Otsuka Pharmaceutical Co. agreed to pay $4 million to resolve U.S. allegations it marketed the schizophrenia drug Abilify for off-label uses in cahoots with Bristol-Myers Squibb Co., which settled in September.

The Justice Department accused New York-based Bristol-Myers and Otsuka American Pharmaceutical Inc., a U.S. subsidiary of the closely held Japanese drugmaker which invented Abilify, of promoting the antipsychotic for use in children, and as a remedy for dementia, without regulator approval.

Use in children wasn’t approved by the U.S. Food and Drug Administration at the time, and the drug is required to carry the most severe safety warning, a so-called black box, for use in dementia-related psychosis.

Abilify Booth at NAMI CONVENTION (National Alliance on Mental Illness), San Diego, CA June 20 - June 24, 2007 (courtesy of

In September, Bristol-Myers completed an agreement to pay $515 million to settle U.S. allegations it overcharged the government for drugs and promoted medicines including Abilify for unapproved uses. Bristol-Myers directed its sales force to visit child psychiatrists and nursing homes, the Justice Department said in September. Otsuka’s sales force was “led primarily by Bristol-Myers sales managers,” the department said today.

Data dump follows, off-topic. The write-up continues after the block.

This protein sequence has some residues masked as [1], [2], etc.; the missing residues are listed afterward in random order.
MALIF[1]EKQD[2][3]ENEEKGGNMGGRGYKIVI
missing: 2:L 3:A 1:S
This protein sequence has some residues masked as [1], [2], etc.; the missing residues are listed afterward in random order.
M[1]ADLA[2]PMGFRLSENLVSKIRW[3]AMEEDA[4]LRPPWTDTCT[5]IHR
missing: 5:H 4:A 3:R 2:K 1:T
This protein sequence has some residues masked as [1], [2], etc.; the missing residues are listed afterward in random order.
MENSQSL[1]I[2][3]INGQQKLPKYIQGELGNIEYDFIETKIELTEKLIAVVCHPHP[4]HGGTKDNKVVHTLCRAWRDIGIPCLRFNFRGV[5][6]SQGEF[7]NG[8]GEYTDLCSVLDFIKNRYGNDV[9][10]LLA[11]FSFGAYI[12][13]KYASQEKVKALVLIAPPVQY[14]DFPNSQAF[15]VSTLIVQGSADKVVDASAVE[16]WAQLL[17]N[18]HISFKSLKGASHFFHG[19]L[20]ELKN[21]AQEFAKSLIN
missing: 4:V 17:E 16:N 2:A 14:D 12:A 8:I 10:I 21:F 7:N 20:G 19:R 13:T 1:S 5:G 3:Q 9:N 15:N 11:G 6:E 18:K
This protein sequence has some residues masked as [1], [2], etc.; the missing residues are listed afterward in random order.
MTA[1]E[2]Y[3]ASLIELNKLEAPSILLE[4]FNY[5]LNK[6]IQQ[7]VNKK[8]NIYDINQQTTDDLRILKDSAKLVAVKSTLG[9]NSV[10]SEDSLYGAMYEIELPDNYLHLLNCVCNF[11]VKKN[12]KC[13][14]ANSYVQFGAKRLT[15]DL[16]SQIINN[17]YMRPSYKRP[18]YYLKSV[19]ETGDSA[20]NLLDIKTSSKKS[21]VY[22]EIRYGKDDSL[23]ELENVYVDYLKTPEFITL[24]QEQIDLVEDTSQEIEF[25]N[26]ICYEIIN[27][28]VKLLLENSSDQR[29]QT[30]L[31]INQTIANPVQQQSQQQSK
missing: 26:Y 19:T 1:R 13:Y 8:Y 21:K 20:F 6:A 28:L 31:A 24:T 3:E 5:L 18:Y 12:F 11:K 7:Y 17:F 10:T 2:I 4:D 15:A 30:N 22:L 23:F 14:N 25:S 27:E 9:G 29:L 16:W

Otsuka will pay the U.S. government about $2.3 million and the remainder to states’ Medicaid programs, the company said in a statement. It agreed to a corporate integrity agreement, without specifying the length of the compliance and monitoring pledged.

Bristol-Myers also agreed to a five-year corporate integrity agreement that requires the company to maintain compliance programs to monitor business practices. It avoided criminal charges.

The U.S. investigation of Bristol-Myers involved more than 50 medicines. The company was accused of inflating prices used by the government to set reimbursement rates for some drugs, and improper promotional activities for others.   

Vermont spent millions on suspect drug Zyprexa

The Times Argus
Vermont spent millions on suspect drug Zyprexa

March 28, 2008
By Daniel Barlow